All around him chaos was erupting. Mossfield and Halloway men clashed and the Thunder Company charged in, their horses’ hooves shaking the ground. Paul found his knees and nearly had his head taken off by a flashing sword. His opponent, a man in boiled leather and a simple mail coif, swung at him again. This time, Paul managed to bring his shield up. As the blade rang off the wood, he felt a warmth spread down his leg. Fear gripped him so tightly that he couldn’t move, only stare down at his bloodless legs.
His heart had emptied and so had his bladder.
The man came at him again but a horse came between them. Atop his brown charger, Jack hacked at the man with his own sword. A moment later and his squire disappeared from view as the battle swirled around him. Shivering, Paul covered his head with shield and sword and cowered there in the road as horses and men fought around him.
Something grabbed his shield and yanked him roughly to his feet. When he looked up, Bearkiller stood there with hammer in hand, grinning through that impossibly thick beard. “I crush you raven,” the giant of a man said. “Make your death and drink your blood, like the Witch Queen.” Then he dipped back his head and roared with laughter.
Paul stepped back, his sword shaking in his hand. His shield felt like it was made of iron and too heavy to lift. The armor on his shoulders was pushing him to his knees and his bladder felt ready to burst again. “Raise sword!” the giant commanded and raised his big hammer. “Raise it like man!” Paul raised his sword and tried to bring his shield up but they both felt chained to the ground by invisible restraints. The Bearkiller’s blow came down on him slowly. It seemed almost like a turning of the seasons to Paul, each moment of the arc that would end his life coming so impossibly slow. Somehow he found the strength to raise his shield an instant before the hammer smashed into his head.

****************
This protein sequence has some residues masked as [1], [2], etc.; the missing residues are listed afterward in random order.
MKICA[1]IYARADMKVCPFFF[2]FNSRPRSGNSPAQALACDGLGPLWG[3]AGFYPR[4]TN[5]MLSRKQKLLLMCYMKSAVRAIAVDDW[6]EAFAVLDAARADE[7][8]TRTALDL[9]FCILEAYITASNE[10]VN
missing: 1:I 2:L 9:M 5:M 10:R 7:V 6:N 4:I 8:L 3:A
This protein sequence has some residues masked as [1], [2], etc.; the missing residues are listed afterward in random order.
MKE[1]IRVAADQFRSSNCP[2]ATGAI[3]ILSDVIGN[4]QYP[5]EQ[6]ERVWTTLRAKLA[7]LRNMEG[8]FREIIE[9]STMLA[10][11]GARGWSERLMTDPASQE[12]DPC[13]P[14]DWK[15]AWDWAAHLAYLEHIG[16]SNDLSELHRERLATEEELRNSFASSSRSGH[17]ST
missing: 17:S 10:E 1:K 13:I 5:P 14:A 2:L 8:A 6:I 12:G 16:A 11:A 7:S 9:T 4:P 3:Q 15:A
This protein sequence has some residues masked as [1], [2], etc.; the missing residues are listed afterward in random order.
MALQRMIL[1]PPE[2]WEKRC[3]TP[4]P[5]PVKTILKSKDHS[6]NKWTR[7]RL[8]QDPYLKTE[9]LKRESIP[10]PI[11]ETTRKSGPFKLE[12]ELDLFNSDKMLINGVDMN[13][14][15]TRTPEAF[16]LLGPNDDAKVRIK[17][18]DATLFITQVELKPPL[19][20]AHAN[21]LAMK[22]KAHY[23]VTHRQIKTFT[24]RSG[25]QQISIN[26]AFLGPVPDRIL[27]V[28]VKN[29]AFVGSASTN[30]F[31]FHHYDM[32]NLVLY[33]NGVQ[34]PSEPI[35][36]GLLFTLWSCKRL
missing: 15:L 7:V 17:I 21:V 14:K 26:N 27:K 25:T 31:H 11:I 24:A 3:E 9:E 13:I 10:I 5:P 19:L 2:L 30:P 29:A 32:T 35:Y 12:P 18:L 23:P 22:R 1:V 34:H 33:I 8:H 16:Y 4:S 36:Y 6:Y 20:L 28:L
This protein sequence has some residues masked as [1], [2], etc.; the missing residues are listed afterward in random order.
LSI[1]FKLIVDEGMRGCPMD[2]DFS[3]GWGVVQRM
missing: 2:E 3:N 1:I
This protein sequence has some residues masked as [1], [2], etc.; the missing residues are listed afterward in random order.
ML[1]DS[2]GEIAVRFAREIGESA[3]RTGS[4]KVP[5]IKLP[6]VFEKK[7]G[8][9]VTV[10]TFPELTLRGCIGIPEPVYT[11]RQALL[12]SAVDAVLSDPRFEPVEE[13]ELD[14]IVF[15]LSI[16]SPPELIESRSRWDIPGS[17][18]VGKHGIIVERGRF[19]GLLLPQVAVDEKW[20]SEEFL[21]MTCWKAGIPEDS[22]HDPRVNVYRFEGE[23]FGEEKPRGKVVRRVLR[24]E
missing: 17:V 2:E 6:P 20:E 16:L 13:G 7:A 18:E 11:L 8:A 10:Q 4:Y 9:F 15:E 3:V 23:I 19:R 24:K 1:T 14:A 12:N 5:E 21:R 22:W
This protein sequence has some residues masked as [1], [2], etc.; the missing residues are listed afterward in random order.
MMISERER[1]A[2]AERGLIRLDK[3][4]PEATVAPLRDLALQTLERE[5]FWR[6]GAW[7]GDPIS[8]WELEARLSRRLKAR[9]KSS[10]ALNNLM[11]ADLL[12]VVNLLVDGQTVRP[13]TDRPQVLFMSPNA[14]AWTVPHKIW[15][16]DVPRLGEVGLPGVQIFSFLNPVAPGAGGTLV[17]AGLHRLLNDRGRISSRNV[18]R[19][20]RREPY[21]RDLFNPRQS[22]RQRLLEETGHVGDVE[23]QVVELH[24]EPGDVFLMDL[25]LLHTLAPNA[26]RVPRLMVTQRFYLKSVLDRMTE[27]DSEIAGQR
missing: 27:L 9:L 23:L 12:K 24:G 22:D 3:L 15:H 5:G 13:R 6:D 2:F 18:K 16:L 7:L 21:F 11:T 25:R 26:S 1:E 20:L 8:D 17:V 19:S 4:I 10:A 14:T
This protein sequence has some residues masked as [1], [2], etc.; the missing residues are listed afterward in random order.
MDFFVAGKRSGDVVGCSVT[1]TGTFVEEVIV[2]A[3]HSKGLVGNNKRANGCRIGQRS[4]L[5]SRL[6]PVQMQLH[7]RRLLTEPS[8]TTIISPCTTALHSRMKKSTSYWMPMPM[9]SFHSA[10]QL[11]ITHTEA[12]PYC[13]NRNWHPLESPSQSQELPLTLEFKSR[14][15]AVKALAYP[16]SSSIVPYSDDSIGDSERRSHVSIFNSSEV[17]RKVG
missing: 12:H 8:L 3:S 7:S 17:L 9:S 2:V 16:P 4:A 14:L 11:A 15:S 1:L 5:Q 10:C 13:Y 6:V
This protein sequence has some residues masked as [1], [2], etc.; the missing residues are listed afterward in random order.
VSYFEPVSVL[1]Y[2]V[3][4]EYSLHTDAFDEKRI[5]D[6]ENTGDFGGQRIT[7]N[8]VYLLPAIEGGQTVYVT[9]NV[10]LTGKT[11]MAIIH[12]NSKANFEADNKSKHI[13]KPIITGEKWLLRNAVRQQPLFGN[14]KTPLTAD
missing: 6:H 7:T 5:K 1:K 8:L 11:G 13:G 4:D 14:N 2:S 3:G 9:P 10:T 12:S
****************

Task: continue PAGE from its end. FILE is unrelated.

The shield exploded from the impact, sending shards of wood everywhere. Paul screamed as the hammer’s blow cracked something in his arm and splinters peppered his forearm and bicep. The pain was impossible to bear. He dropped his sword and held his wounded arm against his chest, tears streaking down his face as much from fear as the pain. “Pick up sword, weak boy!” the Bearkiller shouted.
Instead, Paul ran.
He heard the Bearkiller calling his name but he didn’t look back. He ran between horses rearing, men battling and pushing and dying. His feet carried him to the end of the Halloway line and broke into the short open field before the forest. Arrows whizzed past him and it only urged him on faster, into the woodlands.
After, Paul wasn’t sure how long he ran or how far but by the time the pain in his arm caused him to slow, his legs had all but given out. He fell into a hedge where the trees were thick and bushes thicker. There were no sounds of metal on metal or the buzz of arrows. The fight was far behind him.
He crawled beneath the thickest bush he could find. He was so tired that it took all that was left of his energy to curl up beneath it. The sun was shining through the canopy above. He heard birds chirping. A bloody spring, he thought just before he fell asleep.